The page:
Latour-de-France

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Latour-de-France
La Tor de Trinhac
Latour-de-France is located in France
Latour-de-France
Latour-de-France
Coordinates: 42°46′10″N 2°39′14″E / 42.7694°N 2.6539°E / 42.7694; 2.6539Coordinates: 42°46′10″N 2°39′14″E / 42.7694°N 2.6539°E / 42.7694; 2.6539
Country France
Region Languedoc-Roussillon
Department Pyrénées-Orientales
Arrondissement Perpignan
Canton Latour-de-France
Intercommunality Agly Fenouillèdes
Government
 • Mayor (2008–2014) Jean-José Colomes
Area
 • Land1 13.94 km2 (5.38 sq mi)
Population (2005)
 • Population2 1,046
 • Population2 density 75/km2 (190/sq mi)
INSEE/Postal code 66096 / 66720
Elevation 77–422 m (253–1,385 ft)
(avg. 85 m or 279 ft)

1 French Land Register data, which excludes lakes, ponds, glaciers > 1 km² (0.386 sq mi or 247 acres) and river estuaries.

2 Population without double counting: residents of multiple communes (e.g., students and military personnel) only counted once.

Latour-de-France (Occitan: La Tor de Trinhac, La Tor de França) is a commune in the Pyrénées-Orientales department in southern France.

Originally called “Trinhac” or “three views”, Latour de France is situated by the original frontier between France and Catalonia and is rich in history. Its military significance ended with the Treaty of the Pyrenees peace between Louis XIV of France and Philip IV of Spain that ended the Franco-Spanish War of 1648–59 but is still evinced in street names such as place de l’hôpital and place d’Armes.

The village is dominated by a castle which has its origins in the 11th century, but most of the present structure is from the 16th and 17th centuries. It stands at the highest point of the village, perched on a hill overlooking three valleys.

This little village of approximately 1,000 inhabitants boasts its own Appellation Contrôlée associated with the forward-looking cave co-operative, a garage, grocery, bakers, tobacconist and blacksmith. There are two tennis courts, a charming children's’ playground and of course several locations used by petanque enthusiasts.

At its perimeter there is a mix of ancient and modern while the old central village is a labyrinth of charming, flowerpot-lined narrow streets. While the Mairie has assiduously maintained and developed its many hidden small squares the village has managed to remain unspoilt and authentic.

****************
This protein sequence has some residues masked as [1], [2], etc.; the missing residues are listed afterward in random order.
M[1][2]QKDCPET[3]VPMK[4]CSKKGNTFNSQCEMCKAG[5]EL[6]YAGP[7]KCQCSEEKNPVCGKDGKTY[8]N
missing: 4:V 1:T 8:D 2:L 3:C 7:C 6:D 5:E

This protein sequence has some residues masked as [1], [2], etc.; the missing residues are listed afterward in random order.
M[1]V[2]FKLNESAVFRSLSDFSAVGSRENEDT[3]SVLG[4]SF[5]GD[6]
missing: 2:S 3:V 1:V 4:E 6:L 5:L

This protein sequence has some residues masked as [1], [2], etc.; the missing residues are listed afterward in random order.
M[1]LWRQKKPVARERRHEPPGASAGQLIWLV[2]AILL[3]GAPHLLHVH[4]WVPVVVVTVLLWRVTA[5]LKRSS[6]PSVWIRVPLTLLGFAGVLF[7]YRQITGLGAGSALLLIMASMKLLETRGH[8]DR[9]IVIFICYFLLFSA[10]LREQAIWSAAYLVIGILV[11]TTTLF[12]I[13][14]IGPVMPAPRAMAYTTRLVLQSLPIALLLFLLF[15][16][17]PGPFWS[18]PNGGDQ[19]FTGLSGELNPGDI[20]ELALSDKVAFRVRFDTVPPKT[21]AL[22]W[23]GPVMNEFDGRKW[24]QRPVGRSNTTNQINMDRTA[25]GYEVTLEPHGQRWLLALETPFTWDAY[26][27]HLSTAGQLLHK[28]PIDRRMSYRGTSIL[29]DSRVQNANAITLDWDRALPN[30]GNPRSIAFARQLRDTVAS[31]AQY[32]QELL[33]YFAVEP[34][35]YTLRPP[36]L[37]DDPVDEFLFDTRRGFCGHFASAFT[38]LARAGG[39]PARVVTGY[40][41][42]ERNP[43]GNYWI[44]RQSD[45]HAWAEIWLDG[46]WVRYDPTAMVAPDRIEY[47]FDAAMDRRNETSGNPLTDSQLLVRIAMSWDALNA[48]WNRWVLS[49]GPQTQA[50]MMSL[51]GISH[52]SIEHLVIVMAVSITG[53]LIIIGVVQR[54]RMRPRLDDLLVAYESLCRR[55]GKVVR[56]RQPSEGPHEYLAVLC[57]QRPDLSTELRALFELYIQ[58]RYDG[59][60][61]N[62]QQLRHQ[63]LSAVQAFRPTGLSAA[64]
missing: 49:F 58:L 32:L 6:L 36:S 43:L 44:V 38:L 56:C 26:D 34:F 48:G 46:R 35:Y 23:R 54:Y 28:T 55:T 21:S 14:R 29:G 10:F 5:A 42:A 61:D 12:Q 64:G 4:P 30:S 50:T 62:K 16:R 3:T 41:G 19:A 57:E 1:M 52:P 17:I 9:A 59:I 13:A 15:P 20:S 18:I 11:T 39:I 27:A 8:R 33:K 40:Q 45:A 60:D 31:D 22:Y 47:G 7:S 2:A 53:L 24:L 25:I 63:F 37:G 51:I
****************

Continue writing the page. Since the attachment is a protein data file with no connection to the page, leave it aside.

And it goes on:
Approached through 4 km of gently sloping vineyards from Estagel on the Perignan-Foix road the villages climbs to a sheer cliff on which the castle was strategically constructed.

Thirty years ago, in common with many villages, there were a fair number of derelict properties. These have virtually disappeared having been renovated for the most part by local families. There are few foreigners in Latour de France. The few who are there have always found a real welcome and look on it as a little piece of heaven.

Latour de France is ideally situated between the Mediterranean and the mountains. Gorgeous sandy beaches are only 30 minutes drive while the ski slopes of Font Romeu and Pyrenées 2000 are just over one hour. The mountains provide a refuge from the heat as does the nearby reservoir lake at Caramany. The river Agly flows below the castle and, along its banks families tend their highly productive allotments and summer gardens while there is a communal barbecue site and family meeting place on the far side of the main bridge. If you get a licence there is also good coarse fishing.

There are many well-mapped walking and biking trails through the vineyards with points of interest such as derelict chapels, mines etc. – all surrounded by the most breathtaking views of the mountains.

Toponymy[edit]

Latour-de-France is called La Tor de França in Catalan and La Tor de Trinhac or La Tor de Fenolledes in occitan.[1]

The first known name is Turris Triniago in 1020 (tower of Triniach). The name Tor de Fenolledés appears in 1423 (tower of the Fenouillèdes). This name will remain until the 18th century. La Tour de France appears in 1750 and is the name used today.[1]

See also[edit]

References[edit]

Notes[edit]

  1. ^ a b Jean Sagnes (dir.), Le pays catalan, t. 2, Pau, Société nouvelle d'éditions régionales, 1985

External links[edit]